‘Common but Differentiated Responsibilities and Respective Capabilities’ (CBDR-RC) is a core principle in the United Nations Framework Convention on Climate Change (UNFCCC) used to operationalize equity, but it could be defined in many ways. To date, the bulk of attention has been on the first part of this principle – CBDR – because of the importance of addressing responsibility. However, we propose that a more robust notion of RC is possible, useful and timely as countries are currently articulating their first Nationally Determined Contributions, a process that is expected to ratchet up over time under the new regime. We combine Sen and Nussbaum's notion of a ‘capabilities approach’ with the framework provided by the UNFCCC to identify five sub-elements of RC and propose metrics for each of them. These sub-elements are human development, economic capacity, resilience to climate impacts, governance capacity, and technical and innovation capacity. We are not proposing replacing discussions of responsibility with those of capabilities. Responsibility remains central to the climate equity discussion. However, differentiation based on responsibility alone may not be adequate to address climate impacts or human development needs, both of which are central to climate equity. Providing countries with a robust approach for articulating RC enhances the overall ability for the principle of CBDR-RC to address the trio of climate equity challenges posed by unequal climate impacts, development status, and responsibility. Moreover, including a more robust notion of capabilities in the operationalization of equity may identify additional means for supporting specific domestic climate policies able to address core development needs in the context of increased carbon constraints and climate impacts.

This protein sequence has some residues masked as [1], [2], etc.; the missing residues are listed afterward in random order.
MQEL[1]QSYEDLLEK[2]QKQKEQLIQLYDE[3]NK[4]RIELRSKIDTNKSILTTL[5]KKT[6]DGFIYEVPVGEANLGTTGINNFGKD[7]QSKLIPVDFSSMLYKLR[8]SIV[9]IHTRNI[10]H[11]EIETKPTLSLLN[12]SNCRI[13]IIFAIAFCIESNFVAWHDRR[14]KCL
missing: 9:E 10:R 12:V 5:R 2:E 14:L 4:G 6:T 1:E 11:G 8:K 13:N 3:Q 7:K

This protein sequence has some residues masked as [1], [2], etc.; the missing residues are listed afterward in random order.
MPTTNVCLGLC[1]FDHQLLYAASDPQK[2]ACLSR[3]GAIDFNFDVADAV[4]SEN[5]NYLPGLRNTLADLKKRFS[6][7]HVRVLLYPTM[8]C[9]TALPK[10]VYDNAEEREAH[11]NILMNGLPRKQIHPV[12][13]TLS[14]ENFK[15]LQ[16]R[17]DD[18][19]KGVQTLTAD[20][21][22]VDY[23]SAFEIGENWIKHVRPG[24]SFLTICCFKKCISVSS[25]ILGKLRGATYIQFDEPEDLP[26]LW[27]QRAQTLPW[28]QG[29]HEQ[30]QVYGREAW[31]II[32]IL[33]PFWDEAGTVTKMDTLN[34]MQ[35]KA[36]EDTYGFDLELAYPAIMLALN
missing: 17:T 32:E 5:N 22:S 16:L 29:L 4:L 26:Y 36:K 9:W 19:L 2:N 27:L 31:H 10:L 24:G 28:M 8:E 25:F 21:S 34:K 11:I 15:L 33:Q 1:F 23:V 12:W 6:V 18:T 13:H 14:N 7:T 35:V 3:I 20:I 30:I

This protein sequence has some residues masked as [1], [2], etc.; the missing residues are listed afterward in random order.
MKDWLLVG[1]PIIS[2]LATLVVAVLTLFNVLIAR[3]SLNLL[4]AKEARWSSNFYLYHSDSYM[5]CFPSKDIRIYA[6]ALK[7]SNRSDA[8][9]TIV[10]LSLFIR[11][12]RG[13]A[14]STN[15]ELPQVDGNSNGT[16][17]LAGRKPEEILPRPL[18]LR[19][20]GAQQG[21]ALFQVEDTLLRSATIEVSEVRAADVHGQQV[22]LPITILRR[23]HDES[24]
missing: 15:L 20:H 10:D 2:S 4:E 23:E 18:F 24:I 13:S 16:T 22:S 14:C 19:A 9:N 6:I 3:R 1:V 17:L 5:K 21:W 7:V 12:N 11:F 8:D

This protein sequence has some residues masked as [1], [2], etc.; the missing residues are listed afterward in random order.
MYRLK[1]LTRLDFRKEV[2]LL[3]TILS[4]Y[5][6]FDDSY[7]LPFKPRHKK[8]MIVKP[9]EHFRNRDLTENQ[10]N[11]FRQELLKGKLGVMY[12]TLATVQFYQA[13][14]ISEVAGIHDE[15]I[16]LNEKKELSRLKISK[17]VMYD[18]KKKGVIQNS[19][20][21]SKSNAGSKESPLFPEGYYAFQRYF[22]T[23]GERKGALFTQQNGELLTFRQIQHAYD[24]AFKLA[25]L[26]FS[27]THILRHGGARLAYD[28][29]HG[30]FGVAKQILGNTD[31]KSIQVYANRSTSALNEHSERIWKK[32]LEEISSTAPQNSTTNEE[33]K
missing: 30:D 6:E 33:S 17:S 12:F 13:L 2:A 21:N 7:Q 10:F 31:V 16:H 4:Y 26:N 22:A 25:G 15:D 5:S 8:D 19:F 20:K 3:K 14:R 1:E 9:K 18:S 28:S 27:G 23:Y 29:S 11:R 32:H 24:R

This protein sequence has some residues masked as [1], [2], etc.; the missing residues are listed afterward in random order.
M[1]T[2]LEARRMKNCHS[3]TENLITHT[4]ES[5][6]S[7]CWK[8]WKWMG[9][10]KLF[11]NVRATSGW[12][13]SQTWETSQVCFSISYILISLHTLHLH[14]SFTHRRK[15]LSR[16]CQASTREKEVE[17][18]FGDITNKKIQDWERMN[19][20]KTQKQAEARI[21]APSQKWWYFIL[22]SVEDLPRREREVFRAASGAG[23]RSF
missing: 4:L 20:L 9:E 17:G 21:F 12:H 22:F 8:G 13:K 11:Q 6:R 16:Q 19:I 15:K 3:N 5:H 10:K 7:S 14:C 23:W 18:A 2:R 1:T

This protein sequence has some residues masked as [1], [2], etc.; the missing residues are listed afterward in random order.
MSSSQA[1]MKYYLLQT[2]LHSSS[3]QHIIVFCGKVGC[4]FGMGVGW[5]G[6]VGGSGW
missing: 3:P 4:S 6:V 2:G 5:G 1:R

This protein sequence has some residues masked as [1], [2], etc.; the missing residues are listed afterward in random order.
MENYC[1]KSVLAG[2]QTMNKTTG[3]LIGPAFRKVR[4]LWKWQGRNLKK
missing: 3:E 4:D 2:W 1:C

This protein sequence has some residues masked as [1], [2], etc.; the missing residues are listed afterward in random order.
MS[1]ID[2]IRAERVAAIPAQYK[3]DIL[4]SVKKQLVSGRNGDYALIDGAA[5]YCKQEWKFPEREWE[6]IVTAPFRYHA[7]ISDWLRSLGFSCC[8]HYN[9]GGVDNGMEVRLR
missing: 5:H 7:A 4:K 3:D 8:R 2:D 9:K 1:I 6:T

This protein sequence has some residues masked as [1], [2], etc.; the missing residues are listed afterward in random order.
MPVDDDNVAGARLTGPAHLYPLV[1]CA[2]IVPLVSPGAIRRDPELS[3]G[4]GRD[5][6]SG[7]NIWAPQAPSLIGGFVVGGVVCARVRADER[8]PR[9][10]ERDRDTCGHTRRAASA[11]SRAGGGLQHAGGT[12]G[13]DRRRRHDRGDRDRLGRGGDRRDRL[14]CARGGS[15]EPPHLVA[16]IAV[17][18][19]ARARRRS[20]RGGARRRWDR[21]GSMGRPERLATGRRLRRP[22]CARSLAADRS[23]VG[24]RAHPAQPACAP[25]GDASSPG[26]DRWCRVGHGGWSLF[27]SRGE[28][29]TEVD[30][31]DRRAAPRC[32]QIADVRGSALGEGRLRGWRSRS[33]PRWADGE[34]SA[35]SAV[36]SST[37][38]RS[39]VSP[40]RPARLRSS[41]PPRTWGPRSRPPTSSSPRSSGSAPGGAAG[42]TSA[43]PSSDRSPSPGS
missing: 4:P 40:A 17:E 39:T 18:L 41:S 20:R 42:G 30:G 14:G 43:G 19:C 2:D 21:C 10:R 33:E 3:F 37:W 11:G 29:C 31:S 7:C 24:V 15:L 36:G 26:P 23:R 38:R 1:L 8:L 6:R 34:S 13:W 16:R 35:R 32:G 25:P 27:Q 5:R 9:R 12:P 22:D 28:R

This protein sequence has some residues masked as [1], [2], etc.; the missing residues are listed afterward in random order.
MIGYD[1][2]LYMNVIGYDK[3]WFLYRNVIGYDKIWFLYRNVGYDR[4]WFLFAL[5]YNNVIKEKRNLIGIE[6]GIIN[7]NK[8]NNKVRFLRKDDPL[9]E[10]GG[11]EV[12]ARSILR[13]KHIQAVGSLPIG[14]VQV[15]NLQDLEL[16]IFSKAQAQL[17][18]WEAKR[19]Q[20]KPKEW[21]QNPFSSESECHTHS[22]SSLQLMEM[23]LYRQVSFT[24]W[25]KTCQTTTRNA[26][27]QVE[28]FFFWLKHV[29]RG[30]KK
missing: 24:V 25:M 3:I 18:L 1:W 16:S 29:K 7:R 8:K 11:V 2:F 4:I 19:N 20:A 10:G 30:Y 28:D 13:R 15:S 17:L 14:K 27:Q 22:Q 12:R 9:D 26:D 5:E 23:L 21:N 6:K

ASJC Scopus subject areas
- Geography, Planning and Development
- Global and Planetary Change